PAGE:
I so called it.

On top of that, Ovi’s dad required heart surgery, but he will be okay.

Nine out of ten Sad Putins because this was agonizing. At least he didn’t have the sniffles.

Nine out of ten Badass Weirs because Ovi’s weathered this and worse. He’ll be fine. He’s freaking Ovi.

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  • Owen Johnson

    Day one thoughts: Ovi and Carlson scored their teams first goals of the tournament. Even Erat scored. This is going to be a good tournament.
    Aftermath: OH GOD PLEASE KILL ME!

  • Dan

    Worst Olympics ever.

  • scrubversive

    Hahaha, thanks for raising my spirits, Peter. Also thanks for letting me in on the dirty secret to chemical abuse! Time to experiment with marijuana, mountain dew and zyrtec-d. Next time you hear from me I’ll be writing from a crappy dell in the half-way house after rehab.

  • When Oshie won in the shootout, I was having SO MUCH FUN.

    It changed so fast.

  • Hockey mom

    I think Garth Brooks wrote a song about this….


  • Jennifer Carignan

    I give this post ten out of ten Badass Weirs.

  • Fedor

    Why have I never been a fan of Johnny Weir, to say the least…

  • Hockey mom

    Sorry this is a better link. It is kind of interesting to hear Garth tell about the meaning…


  • If we would have used #OLLIFACE, would that have been good or evil?

  • Catherine__M

    Ohhhhh soooooo creeeeepyyy. I love it.

  • Owen Johnson

    My first reaction; damn, all Fins look alike
    Second reaction; D-:

  • Kate Jamison

    Oh my this is super creepy, but the two bald ones are uber creepy.

  • Graham Dumas

    Jokinen. Jokinen-Jokinen. Jokinen? JOKINEN!


  • Jaime

    I am a fan of the rating scale. Johnny Weir was the only thing that got me through this awful period in sports. If you’re looking for further entertainment and you haven’t already seen it, I recommend checking out his exhibition routine to Poker Face on YouTube. I’m too lazy to include a link; sorry.

  • Barrett

    1. John Carlson was not regularly paired with Brooks Orpik, that was Paul Martin.
    2. That was completely his fault when Datsyuk scored, he was way too far to the right.
    3. Ryan McDonagh, Cam Fowler and Kevin Shattenkirk all out-played him this season and during the Olympics and Cam Fowler isn’t a “relative plug” and cannot in any way be compared to Brooks Orpik.
    4. He was basically the 6th defenseman ahead of Carolina’s Justin Faulk and behind Ryan Suter, McDonagh, Orpik, Martin, Fowler and Shattenkirk.

  • Shawn Murphy


  • 1. I disagree.
    2. I disagree.
    3. I disagree.
    4. I agree.

  • Chris Cerullo

    1. You don’t understand Peter’s sarcasm
    2. Carlson whenever he played was definitely always paired with Orpik
    3. Carlson has played at the same level as both Fowler/Shatty
    4. He should have played more minutes and proved it in the Canadian game

  • Barrett

    1. Didn’t seem like sarcasm.
    2. No, Carlson was not paired regularly with Orpik. He didn’t play with him at all in game 1 against Slovakia. He was left out on a line change against Russia when Datsyuk scored and was benched afterwards. He didn’t play with Orpik regularly against Slovenia either, in fact he didn’t even get on the ice the first chance the 3rd defensive pairing had in that game. The USA defensive pairings were : Suter/McDonagh; Orpik/Martin and Fowler/Shattenkirk/Carlson. (You can watch the full games at nbcolympics.com) He didn’t see significant playing time with Orpik until the semifinal matchup against the Canadians and was on ice for the only goal.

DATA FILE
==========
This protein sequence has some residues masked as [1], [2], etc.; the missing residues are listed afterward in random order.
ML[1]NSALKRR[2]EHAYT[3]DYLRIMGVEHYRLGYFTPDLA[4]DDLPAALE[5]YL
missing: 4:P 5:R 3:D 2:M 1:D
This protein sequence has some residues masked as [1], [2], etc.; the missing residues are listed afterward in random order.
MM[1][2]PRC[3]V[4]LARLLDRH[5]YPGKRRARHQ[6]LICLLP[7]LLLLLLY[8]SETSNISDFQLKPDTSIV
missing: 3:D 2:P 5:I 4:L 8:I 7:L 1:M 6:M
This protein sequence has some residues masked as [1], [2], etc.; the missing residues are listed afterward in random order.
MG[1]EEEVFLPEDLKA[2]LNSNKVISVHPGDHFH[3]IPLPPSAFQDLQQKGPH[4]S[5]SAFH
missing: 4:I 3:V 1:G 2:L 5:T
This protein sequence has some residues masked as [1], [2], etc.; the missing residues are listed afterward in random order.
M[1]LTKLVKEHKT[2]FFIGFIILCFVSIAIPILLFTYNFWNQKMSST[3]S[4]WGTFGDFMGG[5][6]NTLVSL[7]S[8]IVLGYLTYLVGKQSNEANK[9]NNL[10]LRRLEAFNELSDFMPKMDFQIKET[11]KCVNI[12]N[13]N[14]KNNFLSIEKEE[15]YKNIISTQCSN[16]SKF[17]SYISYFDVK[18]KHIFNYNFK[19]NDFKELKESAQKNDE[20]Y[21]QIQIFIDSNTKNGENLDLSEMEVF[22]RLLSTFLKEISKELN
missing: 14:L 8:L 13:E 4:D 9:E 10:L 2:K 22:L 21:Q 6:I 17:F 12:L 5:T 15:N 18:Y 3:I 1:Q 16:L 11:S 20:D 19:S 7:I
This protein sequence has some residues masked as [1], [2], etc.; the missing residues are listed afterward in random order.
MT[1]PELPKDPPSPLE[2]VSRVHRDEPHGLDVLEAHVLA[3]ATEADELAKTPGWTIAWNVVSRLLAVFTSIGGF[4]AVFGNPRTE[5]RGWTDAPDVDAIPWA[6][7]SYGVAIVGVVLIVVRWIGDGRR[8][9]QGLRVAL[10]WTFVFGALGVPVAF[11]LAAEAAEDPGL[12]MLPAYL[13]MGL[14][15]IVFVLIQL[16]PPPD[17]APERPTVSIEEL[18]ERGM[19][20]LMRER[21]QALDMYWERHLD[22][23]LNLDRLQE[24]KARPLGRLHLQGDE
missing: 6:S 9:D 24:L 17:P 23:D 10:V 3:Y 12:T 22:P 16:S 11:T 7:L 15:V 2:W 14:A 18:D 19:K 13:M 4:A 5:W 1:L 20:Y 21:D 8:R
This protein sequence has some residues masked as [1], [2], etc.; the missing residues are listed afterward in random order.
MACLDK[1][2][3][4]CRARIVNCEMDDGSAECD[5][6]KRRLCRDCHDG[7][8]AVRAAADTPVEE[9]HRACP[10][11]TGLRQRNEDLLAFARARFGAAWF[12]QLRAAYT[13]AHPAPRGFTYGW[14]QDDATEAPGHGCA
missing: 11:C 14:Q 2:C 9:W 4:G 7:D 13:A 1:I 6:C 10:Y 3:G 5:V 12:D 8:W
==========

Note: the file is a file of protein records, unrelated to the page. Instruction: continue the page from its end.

3. John Carlson: 10G, 13A, 23Pts, -3, 123BkS, 32GvA, 38TkA
    Ryan McDonagh: 8G, 22A, 30Pts, +2, 95BkS, 54GvA, 38TkA
    Cam Fowler: 6G, 25A, 31Pts, +11, 106BkS, 31GvA, 21TkA
    Kevin Shattenkirk: 8G, 28A, 36Pts, +12, 74BkS, 23GvA, 28TkA
    He’s definitely the best shot blocker of the four, that’s about it, but I don’t know if you can attribute that to the overall volume of shot attempts that the Capitals as a team seem to face night in and night out or his skill level in doing so. Probably a little of both.

    4. I don’t think he proved anything in the semifinal matchup against the Canadians. Every single good scoring chance the Canadians had John Carlson was on the ice with either Cam Fowler or Brooks Orpik.

  • Here’s the usage chart for the D you named. Clustered tightly except for Shattenkirk. http://www.extraskater.com/players/dashboard?players=512,597,125,222#player-usage-chart

    Also, please recall that Paul Martin got hurt during the CZE game, changing the D pairings.

  • Roman Z.

    That shootout never happened. Russia won that game 3-1 and everyone lived happily ever after.

  • HP

    LOL can’t believe you had Carlson has played on Shattenkirk’s level.

  • Chris Cerullo

    You’re literally wrong about absolutely everything. The fact that you just threw out random statistics means nothing to me. That 4th point is just….. I don’t even.

  • Chris Cerullo

    LOL sweet grammar. Check the usage chart Peter posted below. LOL.

  • Barrett

    Paul Martin’s injury didn’t have any impact on until the matchup with the Canadians, which I pointed out earlier, that Carlson was paired with Orpik and they were abused the entire game.